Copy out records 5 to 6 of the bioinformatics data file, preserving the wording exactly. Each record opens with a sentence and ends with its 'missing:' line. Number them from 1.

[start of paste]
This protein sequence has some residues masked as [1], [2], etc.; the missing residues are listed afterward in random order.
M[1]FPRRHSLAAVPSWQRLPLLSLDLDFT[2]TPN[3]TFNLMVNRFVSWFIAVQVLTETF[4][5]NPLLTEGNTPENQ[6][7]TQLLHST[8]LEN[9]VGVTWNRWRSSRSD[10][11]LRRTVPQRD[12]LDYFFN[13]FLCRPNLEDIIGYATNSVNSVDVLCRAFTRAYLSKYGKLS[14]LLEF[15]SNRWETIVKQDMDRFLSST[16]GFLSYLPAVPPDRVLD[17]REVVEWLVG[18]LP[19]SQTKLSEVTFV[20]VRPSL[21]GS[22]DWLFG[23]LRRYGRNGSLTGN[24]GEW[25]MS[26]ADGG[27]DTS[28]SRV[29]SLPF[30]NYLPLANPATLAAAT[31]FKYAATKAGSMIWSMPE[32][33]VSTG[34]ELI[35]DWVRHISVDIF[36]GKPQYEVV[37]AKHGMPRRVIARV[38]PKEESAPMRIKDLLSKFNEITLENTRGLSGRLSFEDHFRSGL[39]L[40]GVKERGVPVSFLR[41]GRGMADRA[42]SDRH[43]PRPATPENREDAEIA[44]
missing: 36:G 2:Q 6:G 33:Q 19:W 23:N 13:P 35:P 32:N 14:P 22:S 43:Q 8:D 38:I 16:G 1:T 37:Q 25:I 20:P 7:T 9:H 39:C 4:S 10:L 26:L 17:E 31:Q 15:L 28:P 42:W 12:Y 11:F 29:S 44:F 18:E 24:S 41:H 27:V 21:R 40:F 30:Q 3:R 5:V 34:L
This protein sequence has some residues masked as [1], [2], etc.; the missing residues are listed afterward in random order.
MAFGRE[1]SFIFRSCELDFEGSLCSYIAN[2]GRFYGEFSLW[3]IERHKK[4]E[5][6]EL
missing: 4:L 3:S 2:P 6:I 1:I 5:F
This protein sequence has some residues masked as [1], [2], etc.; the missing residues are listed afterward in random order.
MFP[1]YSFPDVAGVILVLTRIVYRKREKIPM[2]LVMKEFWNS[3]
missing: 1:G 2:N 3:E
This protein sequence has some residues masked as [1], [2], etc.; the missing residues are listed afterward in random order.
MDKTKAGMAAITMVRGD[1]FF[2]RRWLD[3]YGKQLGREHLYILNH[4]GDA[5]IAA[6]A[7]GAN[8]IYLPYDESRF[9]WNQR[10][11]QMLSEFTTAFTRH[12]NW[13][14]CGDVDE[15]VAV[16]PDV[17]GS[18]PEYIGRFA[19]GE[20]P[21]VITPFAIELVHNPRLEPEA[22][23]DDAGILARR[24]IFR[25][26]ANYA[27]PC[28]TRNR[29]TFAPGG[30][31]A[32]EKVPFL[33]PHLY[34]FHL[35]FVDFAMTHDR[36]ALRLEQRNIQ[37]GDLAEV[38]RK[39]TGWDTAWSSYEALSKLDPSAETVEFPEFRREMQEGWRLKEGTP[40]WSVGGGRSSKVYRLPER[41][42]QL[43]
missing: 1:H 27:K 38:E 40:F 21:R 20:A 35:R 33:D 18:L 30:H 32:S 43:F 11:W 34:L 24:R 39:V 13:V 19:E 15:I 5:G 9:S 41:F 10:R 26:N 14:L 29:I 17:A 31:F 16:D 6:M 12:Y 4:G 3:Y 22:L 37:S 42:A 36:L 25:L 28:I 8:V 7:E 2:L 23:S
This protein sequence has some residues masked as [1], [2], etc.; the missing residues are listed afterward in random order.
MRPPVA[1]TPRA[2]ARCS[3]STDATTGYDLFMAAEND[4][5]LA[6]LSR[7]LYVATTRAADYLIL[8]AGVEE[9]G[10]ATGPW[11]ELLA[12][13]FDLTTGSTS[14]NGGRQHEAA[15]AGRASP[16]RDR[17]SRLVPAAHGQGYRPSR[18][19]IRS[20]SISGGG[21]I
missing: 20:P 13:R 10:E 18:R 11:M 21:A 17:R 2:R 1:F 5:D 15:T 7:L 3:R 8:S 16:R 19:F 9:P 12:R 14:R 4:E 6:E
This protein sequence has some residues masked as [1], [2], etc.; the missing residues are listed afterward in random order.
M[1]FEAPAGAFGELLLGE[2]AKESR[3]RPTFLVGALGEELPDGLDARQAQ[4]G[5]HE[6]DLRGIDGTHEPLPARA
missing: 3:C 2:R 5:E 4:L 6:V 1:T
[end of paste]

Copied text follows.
This protein sequence has some residues masked as [1], [2], etc.; the missing residues are listed afterward in random order.
MRPPVA[1]TPRA[2]ARCS[3]STDATTGYDLFMAAEND[4][5]LA[6]LSR[7]LYVATTRAADYLIL[8]AGVEE[9]G[10]ATGPW[11]ELLA[12][13]FDLTTGSTS[14]NGGRQHEAA[15]AGRASP[16]RDR[17]SRLVPAAHGQGYRPSR[18][19]IRS[20]SISGGG[21]I
missing: 20:P 13:R 10:E 18:R 11:M 21:A 17:R 2:R 1:F 5:D 15:T 7:L 3:R 8:S 16:R 19:F 9:P 12:R 14:R 4:E 6:E
This protein sequence has some residues masked as [1], [2], etc.; the missing residues are listed afterward in random order.
M[1]FEAPAGAFGELLLGE[2]AKESR[3]RPTFLVGALGEELPDGLDARQAQ[4]G[5]HE[6]DLRGIDGTHEPLPARA
missing: 3:C 2:R 5:E 4:L 6:V 1:T